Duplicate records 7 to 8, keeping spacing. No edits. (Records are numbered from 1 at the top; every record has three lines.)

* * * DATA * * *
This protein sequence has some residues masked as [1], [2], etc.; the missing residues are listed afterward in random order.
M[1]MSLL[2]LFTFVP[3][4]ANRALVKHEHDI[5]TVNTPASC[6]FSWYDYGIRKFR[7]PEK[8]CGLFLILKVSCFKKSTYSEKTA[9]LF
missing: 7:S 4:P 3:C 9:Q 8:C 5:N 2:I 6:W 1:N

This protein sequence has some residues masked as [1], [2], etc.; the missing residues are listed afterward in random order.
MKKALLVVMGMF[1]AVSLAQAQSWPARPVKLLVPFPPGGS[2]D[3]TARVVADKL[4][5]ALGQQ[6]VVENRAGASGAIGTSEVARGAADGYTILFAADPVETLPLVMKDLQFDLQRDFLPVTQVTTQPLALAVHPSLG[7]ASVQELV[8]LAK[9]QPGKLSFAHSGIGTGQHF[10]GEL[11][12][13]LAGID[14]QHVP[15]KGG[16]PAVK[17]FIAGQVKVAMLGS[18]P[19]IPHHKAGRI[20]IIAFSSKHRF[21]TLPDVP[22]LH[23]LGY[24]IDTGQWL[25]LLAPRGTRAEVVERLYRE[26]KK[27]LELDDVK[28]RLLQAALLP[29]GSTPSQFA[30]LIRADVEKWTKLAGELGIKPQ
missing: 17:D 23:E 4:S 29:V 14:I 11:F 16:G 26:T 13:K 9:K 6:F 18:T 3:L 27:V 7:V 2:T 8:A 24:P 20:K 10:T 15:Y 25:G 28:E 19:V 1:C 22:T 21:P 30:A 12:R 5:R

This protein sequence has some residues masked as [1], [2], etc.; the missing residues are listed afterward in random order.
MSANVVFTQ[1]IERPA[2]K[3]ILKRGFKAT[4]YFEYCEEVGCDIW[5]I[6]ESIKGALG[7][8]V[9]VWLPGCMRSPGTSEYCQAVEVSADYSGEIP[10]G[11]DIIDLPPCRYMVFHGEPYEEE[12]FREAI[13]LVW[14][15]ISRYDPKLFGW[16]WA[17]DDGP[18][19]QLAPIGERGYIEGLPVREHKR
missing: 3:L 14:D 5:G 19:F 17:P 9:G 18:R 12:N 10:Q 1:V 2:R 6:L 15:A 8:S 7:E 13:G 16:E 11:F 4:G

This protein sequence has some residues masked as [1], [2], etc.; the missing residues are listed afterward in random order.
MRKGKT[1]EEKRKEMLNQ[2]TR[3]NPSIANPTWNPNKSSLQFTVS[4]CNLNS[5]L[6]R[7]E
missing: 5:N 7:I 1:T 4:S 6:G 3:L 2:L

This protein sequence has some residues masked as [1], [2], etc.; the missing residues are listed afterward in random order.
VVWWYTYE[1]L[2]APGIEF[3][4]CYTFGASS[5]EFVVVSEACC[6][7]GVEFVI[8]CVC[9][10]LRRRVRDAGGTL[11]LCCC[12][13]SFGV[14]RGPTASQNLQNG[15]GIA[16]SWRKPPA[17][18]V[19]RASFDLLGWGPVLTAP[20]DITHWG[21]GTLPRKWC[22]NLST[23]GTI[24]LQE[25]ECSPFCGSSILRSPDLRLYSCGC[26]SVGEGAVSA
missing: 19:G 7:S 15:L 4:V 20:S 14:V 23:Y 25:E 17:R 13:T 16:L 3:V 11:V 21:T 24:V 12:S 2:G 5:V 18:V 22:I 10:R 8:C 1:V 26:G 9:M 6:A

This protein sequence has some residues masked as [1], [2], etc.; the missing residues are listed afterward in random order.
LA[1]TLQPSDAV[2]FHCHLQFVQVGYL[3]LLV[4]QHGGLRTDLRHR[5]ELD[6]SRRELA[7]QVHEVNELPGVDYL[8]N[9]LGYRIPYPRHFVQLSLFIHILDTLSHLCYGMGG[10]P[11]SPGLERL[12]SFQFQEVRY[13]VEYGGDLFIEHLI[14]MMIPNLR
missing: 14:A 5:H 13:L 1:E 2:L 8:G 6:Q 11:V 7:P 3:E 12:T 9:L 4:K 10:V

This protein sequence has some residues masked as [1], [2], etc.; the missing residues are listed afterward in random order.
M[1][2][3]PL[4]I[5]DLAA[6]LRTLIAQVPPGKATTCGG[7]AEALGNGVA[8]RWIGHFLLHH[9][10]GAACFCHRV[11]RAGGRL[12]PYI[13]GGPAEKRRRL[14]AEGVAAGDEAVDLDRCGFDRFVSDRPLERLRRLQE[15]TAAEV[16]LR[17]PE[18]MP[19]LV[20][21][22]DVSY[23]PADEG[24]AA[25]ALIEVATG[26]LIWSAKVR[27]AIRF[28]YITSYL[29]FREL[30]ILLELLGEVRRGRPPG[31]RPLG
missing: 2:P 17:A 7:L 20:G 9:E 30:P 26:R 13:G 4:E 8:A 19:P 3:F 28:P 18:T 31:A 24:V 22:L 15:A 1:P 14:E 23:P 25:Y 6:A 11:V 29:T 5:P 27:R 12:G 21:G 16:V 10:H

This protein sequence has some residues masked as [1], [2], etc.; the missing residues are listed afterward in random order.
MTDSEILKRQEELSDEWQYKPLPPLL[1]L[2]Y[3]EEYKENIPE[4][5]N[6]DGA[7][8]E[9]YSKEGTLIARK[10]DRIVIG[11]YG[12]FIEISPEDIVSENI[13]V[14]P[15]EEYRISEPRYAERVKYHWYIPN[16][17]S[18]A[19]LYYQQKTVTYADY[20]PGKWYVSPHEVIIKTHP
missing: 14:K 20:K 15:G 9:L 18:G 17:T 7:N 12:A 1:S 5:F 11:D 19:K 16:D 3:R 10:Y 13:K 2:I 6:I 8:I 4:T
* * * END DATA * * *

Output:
This protein sequence has some residues masked as [1], [2], etc.; the missing residues are listed afterward in random order.
M[1][2][3]PL[4]I[5]DLAA[6]LRTLIAQVPPGKATTCGG[7]AEALGNGVA[8]RWIGHFLLHH[9][10]GAACFCHRV[11]RAGGRL[12]PYI[13]GGPAEKRRRL[14]AEGVAAGDEAVDLDRCGFDRFVSDRPLERLRRLQE[15]TAAEV[16]LR[17]PE[18]MP[19]LV[20][21][22]DVSY[23]PADEG[24]AA[25]ALIEVATG[26]LIWSAKVR[27]AIRF[28]YITSYL[29]FREL[30]ILLELLGEVRRGRPPG[31]RPLG
missing: 2:P 17:A 7:L 20:G 9:E 30:P 26:R 13:G 4:E 8:A 19:P 3:F 28:P 18:T 31:A 24:V 22:L 15:A 1:P 14:E 23:P 25:Y 6:A 11:V 29:T 5:P 27:R 12:G 21:G 16:V 10:H

This protein sequence has some residues masked as [1], [2], etc.; the missing residues are listed afterward in random order.
MTDSEILKRQEELSDEWQYKPLPPLL[1]L[2]Y[3]EEYKENIPE[4][5]N[6]DGA[7][8]E[9]YSKEGTLIARK[10]DRIVIG[11]YG[12]FIEISPEDIVSENI[13]V[14]P[15]EEYRISEPRYAERVKYHWYIPN[16][17]S[18]A[19]LYYQQKTVTYADY[20]PGKWYVSPHEVIIKTHP
missing: 14:K 20:K 15:G 9:L 18:G 17:T 7:N 12:A 1:S 5:F 11:D 19:K 16:D 3:R 10:Y 13:K 2:I 6:I 8:I 4:T